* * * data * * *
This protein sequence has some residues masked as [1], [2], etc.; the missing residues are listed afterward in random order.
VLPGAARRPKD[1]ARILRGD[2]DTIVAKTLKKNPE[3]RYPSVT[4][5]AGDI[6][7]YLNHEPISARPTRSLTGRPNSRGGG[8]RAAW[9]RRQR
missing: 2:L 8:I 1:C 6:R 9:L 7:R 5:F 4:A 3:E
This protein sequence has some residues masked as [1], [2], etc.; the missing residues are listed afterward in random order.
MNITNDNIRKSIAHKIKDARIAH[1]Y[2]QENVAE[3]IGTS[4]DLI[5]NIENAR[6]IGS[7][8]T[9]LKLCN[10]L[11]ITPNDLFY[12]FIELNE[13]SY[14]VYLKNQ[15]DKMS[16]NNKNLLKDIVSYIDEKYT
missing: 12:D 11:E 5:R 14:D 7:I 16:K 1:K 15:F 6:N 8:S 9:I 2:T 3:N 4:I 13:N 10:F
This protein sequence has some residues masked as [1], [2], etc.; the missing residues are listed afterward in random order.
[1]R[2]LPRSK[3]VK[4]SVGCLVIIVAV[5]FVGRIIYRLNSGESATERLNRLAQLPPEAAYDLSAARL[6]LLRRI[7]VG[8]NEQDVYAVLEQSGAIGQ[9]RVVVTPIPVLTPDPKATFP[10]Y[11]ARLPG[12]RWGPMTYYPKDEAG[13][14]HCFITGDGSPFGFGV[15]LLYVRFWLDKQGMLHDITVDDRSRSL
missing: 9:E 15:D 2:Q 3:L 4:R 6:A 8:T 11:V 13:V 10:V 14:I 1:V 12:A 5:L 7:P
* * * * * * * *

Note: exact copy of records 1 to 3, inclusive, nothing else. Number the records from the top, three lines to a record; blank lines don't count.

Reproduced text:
This protein sequence has some residues masked as [1], [2], etc.; the missing residues are listed afterward in random order.
VLPGAARRPKD[1]ARILRGD[2]DTIVAKTLKKNPE[3]RYPSVT[4][5]AGDI[6][7]YLNHEPISARPTRSLTGRPNSRGGG[8]RAAW[9]RRQR
missing: 2:L 8:I 1:C 6:R 9:L 7:R 5:F 4:A 3:E
This protein sequence has some residues masked as [1], [2], etc.; the missing residues are listed afterward in random order.
MNITNDNIRKSIAHKIKDARIAH[1]Y[2]QENVAE[3]IGTS[4]DLI[5]NIENAR[6]IGS[7][8]T[9]LKLCN[10]L[11]ITPNDLFY[12]FIELNE[13]SY[14]VYLKNQ[15]DKMS[16]NNKNLLKDIVSYIDEKYT
missing: 12:D 11:E 5:R 14:D 7:I 16:K 1:K 15:F 6:N 8:S 9:I 2:T 3:N 4:I 13:N 10:F
This protein sequence has some residues masked as [1], [2], etc.; the missing residues are listed afterward in random order.
[1]R[2]LPRSK[3]VK[4]SVGCLVIIVAV[5]FVGRIIYRLNSGESATERLNRLAQLPPEAAYDLSAARL[6]LLRRI[7]VG[8]NEQDVYAVLEQSGAIGQ[9]RVVVTPIPVLTPDPKATFP[10]Y[11]ARLPG[12]RWGPMTYYPKDEAG[13][14]HCFITGDGSPFGFGV[15]LLYVRFWLDKQGMLHDITVDDRSRSL
missing: 9:E 15:D 2:Q 3:L 4:R 6:A 8:T 11:V 13:V 10:V 14:I 1:V 12:A 5:L 7:P